DCHA plans to overhaul the current neighborhood rents by 2024. A very early draft, prepared by an outside consultant, suggests increasing rents for many three-, four- and five-bedroom units, which can be especially hard to find in D.C. Landlords in neighborhoods that are paid the least — such as Anacostia, Barry Farm, Petworth and Shepherd Park — would see across-the-board increases. Meanwhile, areas where DCHA is currently paying the most — for instance, Capitol Hill, Cleveland Park and Mount Pleasant — would see significant decreases.
DCHA hasn’t updated the neighborhood rents since 2016, and an outside review conducted this summer suggested the currently used figures are outdated. The agency is overpaying for studios and one-bedrooms in 33 neighborhoods and underpaying for all units in 12 other neighborhoods, according to the study. (DCHA has questioned the study’s accuracy, and is following up to confirm data.)
What’s fair rent? The idea of ‘rent reasonableness’
When Black was searching for an apartment, he could look anywhere that charged up to the neighborhood rent. But once he found one, the Housing Authority had to figure out a third number: the fair rent for that specific apartment, which is how much Black and DCHA would actually pay the landlord each month.
The Housing Authority calls determining the actual rent a voucher holder and the authority pay to a landlord the “rent reasonableness process.” Under this policy, landlords cannot charge voucher holders more than they charge people without vouchers for comparable units in the same building or neighborhood. DCHA’s rent reasonableness review is a built-in control for overpayment by unit. That’s important because neighborhood rents technically allow DCHA to pay the same rent for voucher holders living in a new, luxury building as it does for those in an older building in the same neighborhood — even if the actual value of those units varies widely.
On paper, DCHA can evaluate the rent landlords propose to make sure it accounts for the building age, amenities and condition. But in practice, “it’s unclear what DCHA’s actual ‘process’ is to verify that unit rents are reasonable,” according to the HUD report. That echoes long-standing criticism from housing advocates.
DCHA did not provide HUD with any rent reasonableness records, but HUD found that DCHA is not following federal rent reasonableness guidelines. DCHA may accept all rents below the neighborhood maximum, the report said, which is against HUD regulations and allows landlords to exploit voucher rents. Prior to the HUD report’s release, a DCHA spokesperson indicated that the agency did not have any immediate plans to change its rent reasonableness process. HUD gave the agency 60 days to come up with a plan to address issues raised in its assessment.
Finding a suitable place to live
Queenie Featherstone, a Street Sense Media vendor, knows how hard it can be to find an apartment with a voucher. Some of the units she toured were infested with roaches and rats. And the rents seemed so high. Even if her voucher would cover $1,500 a month for a one-bedroom, Featherstone didn’t want to reward inflated prices.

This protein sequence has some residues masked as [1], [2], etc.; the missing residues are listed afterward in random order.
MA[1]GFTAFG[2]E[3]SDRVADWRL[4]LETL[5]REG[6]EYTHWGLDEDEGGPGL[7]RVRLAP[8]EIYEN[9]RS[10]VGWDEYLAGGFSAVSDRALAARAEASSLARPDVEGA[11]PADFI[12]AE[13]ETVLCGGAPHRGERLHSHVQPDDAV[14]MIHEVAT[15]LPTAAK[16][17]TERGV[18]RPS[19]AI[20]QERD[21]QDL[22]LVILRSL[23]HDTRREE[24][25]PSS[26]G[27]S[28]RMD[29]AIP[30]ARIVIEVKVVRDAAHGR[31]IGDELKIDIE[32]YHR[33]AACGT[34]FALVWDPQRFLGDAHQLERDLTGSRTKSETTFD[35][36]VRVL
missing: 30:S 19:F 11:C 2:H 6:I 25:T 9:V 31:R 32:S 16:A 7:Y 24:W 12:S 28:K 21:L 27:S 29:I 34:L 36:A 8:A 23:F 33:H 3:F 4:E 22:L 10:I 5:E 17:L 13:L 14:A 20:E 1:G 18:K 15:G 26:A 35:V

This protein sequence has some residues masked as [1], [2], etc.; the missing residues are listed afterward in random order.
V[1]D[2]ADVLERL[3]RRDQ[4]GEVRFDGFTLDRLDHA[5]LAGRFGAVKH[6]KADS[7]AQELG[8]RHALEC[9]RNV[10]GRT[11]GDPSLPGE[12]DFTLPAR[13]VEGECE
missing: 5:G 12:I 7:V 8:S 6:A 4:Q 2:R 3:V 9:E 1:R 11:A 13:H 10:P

“I refused to use the government’s money senselessly,” she insisted.
But Featherstone also needed certain things from her apartment, which she’s now found. “I wanted to pick a neighborhood that looked clean, safe, on a Metro or bus line, near grocery stores, that would work for me,” she said.
The tension Featherstone felt reverberates across the voucher rent-setting process: How can voucher holders live where they want without paying too much?
DCHA’s official policy is that people with housing vouchers should be able to live in any neighborhood across the city. But just like for Washingtonians who rent without assistance, housing costs in D.C. can be prohibitive.
“You cannot find any decent place to live with the current market rate,” Denise Blackson, a DCHA board member, said at a Sept. 14 meeting.
It used to be even harder. Ten years ago, a much lower maximum value in effect restricted people with vouchers to the city’s poorest neighborhoods. Between 2014 and 2019, DCHA incrementally raised the maximum value of vouchers from 110% to the current 187% of fair market rent. The agency can now pay for people with vouchers to live in at least 57 of D.C.’s 59 neighborhoods (officials didn’t have data for the other two neighborhoods). While most voucher holders still live in the city’s poorest neighborhoods, 11% now reside in wards 1, 2 and 3. Even so, many people report it’s hard throughout the city to find a unit their voucher will cover.
Having access to a range of neighborhoods is especially important for people who were formerly homeless, according to Black, who’s also a Street Sense Media vendor and the advocacy director at the People for Fairness Coalition. For some people, living by good schools, hospitals and grocery stores — resources that are more readily available in wealthier areas — can make it easier to adjust, Black said.
“The places that provide opportunities are where people who are in recovery need to go,” he added. Sufficient voucher rents, both at a city and neighborhood level, are key to that access.
How do vouchers affect the rental market?
“People with vouchers are being exploited in multiple ways,” said Lauren Taylor, the manager of the Latino Economic Development Center’s affordable housing preservation program.